Call for Papers:

Workshop on Irregular Applications: Architectures and Algorithms (IA^3)

Abstract or Paper Registration Deadline
August 22, 2017
Final Submission Deadline
August 29, 2017

Seventh Workshop on Irregular Applications: Architectures and Algorithms (IA^3 2017)
in conjunction with SC17
Denver, USA
November 13, 2017

Abstract submission: August 22, 2017
Position or full paper submission: August 29, 2017
Notification of acceptance: October 3, 2017
Camera-ready position and full papers: October 10, 2017

Irregular applications occur in many subject matters. While inherently parallel, they exhibit highly variable execution performance at a local level due to unpredictable memory access patterns and/or network transfers, divergent control structures, and data imbalances. Moreover, they often require fine-grain synchronization and communication on large-data structures such as graphs, trees, unstructured grids, tables, sparse matrices, deep nets, and their combinations (such as, for example, attributed graphs). They have a significant degree of latent parallelism, which however is difficult to exploit due to their complex behavior. Current high performance architectures rely on data locality and regular computation to reduce access latencies, and often do not cope well with the requirements of these applications. Furthermore, irregular applications are difficult to scale on current supercomputing machines, due to their limits in fine-grained synchronization and small data transfers.

Irregular applications pertain both to well established and emerging fields, such as machine learning, social network analysis, bioinformatics, semantic graph databases, Computer Aided Design (CAD), and computer security. Many of these application areas also process massive sets of unstructured data, which keep growing exponentially. Addressing the issues of irregular applications on current and future architectures will become critical to solve the challenges in science and data analysis of the next few years.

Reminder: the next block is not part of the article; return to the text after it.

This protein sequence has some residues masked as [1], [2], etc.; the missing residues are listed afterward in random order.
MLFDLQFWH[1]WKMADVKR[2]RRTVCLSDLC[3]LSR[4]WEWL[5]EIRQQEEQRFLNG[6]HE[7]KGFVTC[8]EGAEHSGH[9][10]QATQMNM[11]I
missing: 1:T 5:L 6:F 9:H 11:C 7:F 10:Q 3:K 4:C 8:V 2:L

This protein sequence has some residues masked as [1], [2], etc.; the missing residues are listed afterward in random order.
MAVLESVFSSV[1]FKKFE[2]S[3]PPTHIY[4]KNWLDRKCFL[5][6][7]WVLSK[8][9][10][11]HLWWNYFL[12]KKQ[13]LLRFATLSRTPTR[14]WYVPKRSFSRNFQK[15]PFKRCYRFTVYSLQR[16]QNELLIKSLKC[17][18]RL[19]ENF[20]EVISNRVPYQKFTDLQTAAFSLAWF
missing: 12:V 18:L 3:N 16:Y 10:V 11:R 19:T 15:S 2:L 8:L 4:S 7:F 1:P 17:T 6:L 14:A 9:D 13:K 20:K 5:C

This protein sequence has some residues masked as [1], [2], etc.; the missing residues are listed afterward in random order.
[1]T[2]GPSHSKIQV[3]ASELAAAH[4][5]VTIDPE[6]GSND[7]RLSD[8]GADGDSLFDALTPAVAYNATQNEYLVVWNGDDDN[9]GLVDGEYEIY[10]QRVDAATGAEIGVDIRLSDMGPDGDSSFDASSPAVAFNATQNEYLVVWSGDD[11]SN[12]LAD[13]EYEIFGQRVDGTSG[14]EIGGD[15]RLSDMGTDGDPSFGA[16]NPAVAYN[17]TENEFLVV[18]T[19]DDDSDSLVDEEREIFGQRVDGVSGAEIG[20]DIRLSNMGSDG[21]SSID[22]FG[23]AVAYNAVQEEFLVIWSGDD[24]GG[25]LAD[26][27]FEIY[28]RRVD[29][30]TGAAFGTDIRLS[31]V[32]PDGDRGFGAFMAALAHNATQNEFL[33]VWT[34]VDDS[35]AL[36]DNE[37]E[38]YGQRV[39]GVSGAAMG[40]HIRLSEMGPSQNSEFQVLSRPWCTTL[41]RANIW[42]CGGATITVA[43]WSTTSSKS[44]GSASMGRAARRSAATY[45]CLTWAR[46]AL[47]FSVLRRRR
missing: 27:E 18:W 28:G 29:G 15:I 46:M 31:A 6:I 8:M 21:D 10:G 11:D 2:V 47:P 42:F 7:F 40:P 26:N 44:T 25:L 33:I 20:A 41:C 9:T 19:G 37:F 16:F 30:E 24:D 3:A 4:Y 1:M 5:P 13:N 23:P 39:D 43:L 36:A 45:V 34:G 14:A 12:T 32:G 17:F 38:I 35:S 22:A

This workshop seeks to explore solutions for supporting efficient execution of irregular applications in the form of new features at the level of the micro- and system-architecture, network, languages and libraries, runtimes, compilers, analysis, algorithms. Topics of interest, of both theoretical and practical significance, include but are not limited to:

– Micro- and System-architectures, including multi- and many-core designs, heterogeneous processors, accelerators (GPUs, vector processors, Automata processor), reconfigurable (coarse grained reconfigurable and FPGA designs) and custom processors
– Network architectures and interconnect (including high-radix networks, optical interconnects)
– Novel memory architectures and designs (including processors-in memory)
– Impact of new computing paradigms on irregular workloads (including neuromorphic processors and quantum computing)
– Modeling, simulation and evaluation of novel architectures with irregular workloads
– Innovative algorithmic techniques
– Combinatorial algorithms (graph algorithms, sparse linear algebra, etc.)
– Impact of irregularity on machine learning approaches
– Parallelization techniques and data structures for irregular workloads
– Data structures combining regular and irregular computations (e.g., attributed graphs)
– Approaches for managing massive unstructured datasets (including streaming data)
– Languages and programming models for irregular workloads